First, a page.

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#FarewellEvan: Thad Young, Spencer Hawes, Evan Turner, and the Sixers’ Long Good-bye

The good-byes doled out by fans last night were a purge of the emotional investments made. Whether the players stay or not, come Thursday night, they’ll become specters of a past era.

Sometimes saying good-bye is hard. Sometimes, like last night, it’s easy. Like, too easy. So easy that you want to do it again and again and again. And you do. You say it in the mirror, you mutter it under your breath, you broadcast it to the world with hashtags and jokes. You say it to everyone except those who were meant to hear it. But eventually, they hear it, too. And it comes out, and it’s easy, just like you practiced. You say good-bye before you’re supposed to, but it feels right. The disavowal is cathartic, the sense of closure replenishing.

Last night, Sixers fans bid preemptive adieus to Thaddeus Young, Evan Turner, and Spencer Hawes, the three most tenured players on the roster. By Thursday, there is a chance none of them will remain in Philly. Together, for possibly the last time, the three survivors of the old guard did as the Sixers have often done this year, laying down a combined 28 points on 10-of-36 shooting in a blowout loss to the Cleveland Cavaliers. The crowd showered them (but mostly Turner) with boos — the most proper of send-offs.

Before the game, Philly radio host Spike Eskin launched #FarewellEvan, a hashtag for fans to send their parting words to the former no. 2 overall pick, to share their most treasured memories of a player who hadn’t actually been traded. It wasn’t sincere, but it was sincerely Philadelphian.

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Even the refs got in on the action last night, creating a #FarewellEvan moment in real time. Early in the second quarter, Turner drilled a 3 at the top of the circle, very clearly behind the line. However, the refs knew the personnel they were officiating, and so the shot was credited as a 2-point basket, because everyone knows of Turner’s tenuous relationship with the 3-point shot. It remained on the scoreboard as a 2 for quite a while before the refs were urged to watch the replay.

Waiting for these trades to come is tough for Sixers fans and general NBA fans alike. There is a place for all three players on competitive teams. For seven years, Young has matured and found his niche as a versatile inside-out player on offense, and one of the most solid pick-and-roll defenders in the league — but never in a context outside of Philly’s constant state of flux. He’d fit right in as an instant upgrade with teams fighting for various levels of legitimacy (Warriors, Spurs). Turner, while a player with a much more particular set of skills, could absolutely help a team that can use a scoring lift or a secondary ball handler (Bucks, Bobcats). And for Hawes, he doesn’t have to look much further than last season’s trade deadline to see how he might be able to affect a team. Josh McRoberts’s success as a Bobcat proves that most squads could use an average but multifaceted big man on their roster. If McRoberts could help a franchise so much that the greatest player of all time calls him the reason for the Bobcats’ success, imagine what Hawes might be able to do.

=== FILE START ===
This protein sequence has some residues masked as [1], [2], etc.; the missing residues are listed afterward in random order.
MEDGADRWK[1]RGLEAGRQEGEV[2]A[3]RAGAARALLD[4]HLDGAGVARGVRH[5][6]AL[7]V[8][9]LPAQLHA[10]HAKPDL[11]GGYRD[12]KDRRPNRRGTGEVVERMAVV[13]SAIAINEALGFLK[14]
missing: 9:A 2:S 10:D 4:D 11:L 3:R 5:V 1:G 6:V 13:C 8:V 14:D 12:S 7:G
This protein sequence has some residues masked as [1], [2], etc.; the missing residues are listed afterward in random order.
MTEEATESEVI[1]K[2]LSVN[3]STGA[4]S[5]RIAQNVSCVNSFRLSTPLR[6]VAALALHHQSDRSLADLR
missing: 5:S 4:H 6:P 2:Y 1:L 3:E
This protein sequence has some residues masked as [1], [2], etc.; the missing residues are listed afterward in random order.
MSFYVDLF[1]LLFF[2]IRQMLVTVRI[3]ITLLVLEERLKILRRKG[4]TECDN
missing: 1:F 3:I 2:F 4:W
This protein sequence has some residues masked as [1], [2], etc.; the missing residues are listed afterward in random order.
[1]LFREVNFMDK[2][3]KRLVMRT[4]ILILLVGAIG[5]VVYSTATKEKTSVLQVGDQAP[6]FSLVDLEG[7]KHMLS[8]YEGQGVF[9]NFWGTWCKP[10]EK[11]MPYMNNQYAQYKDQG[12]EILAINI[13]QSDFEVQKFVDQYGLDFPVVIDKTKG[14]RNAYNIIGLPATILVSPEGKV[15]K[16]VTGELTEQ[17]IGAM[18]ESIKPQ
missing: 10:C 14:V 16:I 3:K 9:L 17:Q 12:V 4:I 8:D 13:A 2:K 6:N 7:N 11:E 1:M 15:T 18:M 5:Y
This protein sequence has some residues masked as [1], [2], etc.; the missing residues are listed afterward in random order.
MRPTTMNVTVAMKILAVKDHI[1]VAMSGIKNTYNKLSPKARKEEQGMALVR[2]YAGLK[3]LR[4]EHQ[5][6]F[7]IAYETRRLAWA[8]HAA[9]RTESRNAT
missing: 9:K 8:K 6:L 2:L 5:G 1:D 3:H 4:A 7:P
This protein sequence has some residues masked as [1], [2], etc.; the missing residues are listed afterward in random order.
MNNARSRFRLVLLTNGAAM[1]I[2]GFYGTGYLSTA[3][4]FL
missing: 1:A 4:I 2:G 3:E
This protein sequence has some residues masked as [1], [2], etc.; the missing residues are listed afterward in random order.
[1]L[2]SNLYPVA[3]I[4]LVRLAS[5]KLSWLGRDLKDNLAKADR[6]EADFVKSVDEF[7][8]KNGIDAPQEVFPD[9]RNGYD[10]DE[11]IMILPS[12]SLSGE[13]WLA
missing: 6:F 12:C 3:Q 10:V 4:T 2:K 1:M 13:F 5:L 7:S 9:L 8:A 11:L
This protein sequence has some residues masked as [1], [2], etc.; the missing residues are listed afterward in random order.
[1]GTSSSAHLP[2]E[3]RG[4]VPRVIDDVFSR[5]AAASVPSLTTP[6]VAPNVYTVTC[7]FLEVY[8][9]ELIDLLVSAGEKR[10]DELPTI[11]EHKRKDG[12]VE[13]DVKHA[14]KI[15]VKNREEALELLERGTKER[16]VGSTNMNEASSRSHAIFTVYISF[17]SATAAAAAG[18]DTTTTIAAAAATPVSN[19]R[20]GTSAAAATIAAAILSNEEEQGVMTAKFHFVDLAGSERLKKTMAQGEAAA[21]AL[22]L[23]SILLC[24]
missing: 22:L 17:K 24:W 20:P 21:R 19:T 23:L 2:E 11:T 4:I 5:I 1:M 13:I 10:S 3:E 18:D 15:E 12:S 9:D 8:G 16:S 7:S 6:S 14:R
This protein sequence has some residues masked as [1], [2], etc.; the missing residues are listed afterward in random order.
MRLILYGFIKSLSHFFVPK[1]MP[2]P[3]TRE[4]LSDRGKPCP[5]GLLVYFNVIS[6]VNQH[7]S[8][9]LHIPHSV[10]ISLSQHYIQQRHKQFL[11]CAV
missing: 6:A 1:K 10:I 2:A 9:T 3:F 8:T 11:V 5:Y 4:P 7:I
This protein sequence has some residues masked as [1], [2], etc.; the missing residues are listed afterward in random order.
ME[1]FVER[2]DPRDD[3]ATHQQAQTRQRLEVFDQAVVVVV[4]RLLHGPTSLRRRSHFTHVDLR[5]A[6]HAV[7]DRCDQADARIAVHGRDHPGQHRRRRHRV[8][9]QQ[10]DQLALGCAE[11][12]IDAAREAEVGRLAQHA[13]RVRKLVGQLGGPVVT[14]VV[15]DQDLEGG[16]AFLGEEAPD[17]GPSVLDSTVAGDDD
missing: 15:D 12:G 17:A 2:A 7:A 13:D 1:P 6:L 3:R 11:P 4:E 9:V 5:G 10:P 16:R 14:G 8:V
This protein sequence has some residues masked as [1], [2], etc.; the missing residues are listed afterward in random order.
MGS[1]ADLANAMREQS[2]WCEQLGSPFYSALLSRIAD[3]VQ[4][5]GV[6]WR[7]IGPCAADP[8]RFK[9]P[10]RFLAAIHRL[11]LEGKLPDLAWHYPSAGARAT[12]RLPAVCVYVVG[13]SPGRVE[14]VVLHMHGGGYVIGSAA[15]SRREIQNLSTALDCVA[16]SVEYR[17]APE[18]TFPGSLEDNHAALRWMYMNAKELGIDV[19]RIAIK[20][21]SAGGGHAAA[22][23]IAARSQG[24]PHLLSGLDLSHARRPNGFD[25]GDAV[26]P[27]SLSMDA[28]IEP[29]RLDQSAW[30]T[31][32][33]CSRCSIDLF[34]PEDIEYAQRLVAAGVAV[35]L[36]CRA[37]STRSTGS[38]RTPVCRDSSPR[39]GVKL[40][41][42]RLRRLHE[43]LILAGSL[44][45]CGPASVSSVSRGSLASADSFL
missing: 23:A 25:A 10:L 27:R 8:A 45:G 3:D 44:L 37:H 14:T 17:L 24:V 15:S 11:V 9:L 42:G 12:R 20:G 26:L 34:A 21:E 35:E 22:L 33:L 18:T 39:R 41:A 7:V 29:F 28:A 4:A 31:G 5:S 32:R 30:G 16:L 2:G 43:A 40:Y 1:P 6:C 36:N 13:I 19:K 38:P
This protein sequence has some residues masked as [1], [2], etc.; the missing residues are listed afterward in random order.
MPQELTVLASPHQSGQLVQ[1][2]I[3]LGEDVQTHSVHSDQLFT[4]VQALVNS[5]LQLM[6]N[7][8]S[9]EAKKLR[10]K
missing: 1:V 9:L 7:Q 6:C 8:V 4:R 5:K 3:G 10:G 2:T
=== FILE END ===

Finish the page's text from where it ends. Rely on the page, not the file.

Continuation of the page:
Sixers fans have been counting down the seconds to the trade deadline, but the relative silence from the rumor mill has left room for doubt to trickle in. There remains the very real possibility that Thursday comes and goes, and Sixers fans are put in a network sitcom with the same three dudes they’ve lived with and endured for the last handful of seasons.

But their physical departure is a formality — obviously their presence hasn’t much hurt the bottom line. With or without three of their best players, the Sixers are still capable of tremendous tanking. The good-byes doled out by fans last night were a purge of the emotional investments made. Whether the players stay or not, come Thursday night, they’ll become specters of a past era. The only question is whether they’ll linger in corporeal form, or vanish from sight.

In Philadelphia, garbage time is like looking into a crystal ball and picking up a visual of what the immediate future holds. With a minute left in the game, Lavoy Allen, double-teamed in the paint, threw a no-look, behind-the-head pass that split two defenders and landed right into the hands of Arnett Moultrie. It’s honestly even better than it sounds. The basket cut the lead to 29, which meant Philly narrowly escaped what would’ve been the third loss by 30-plus points in its last four games. Small victories.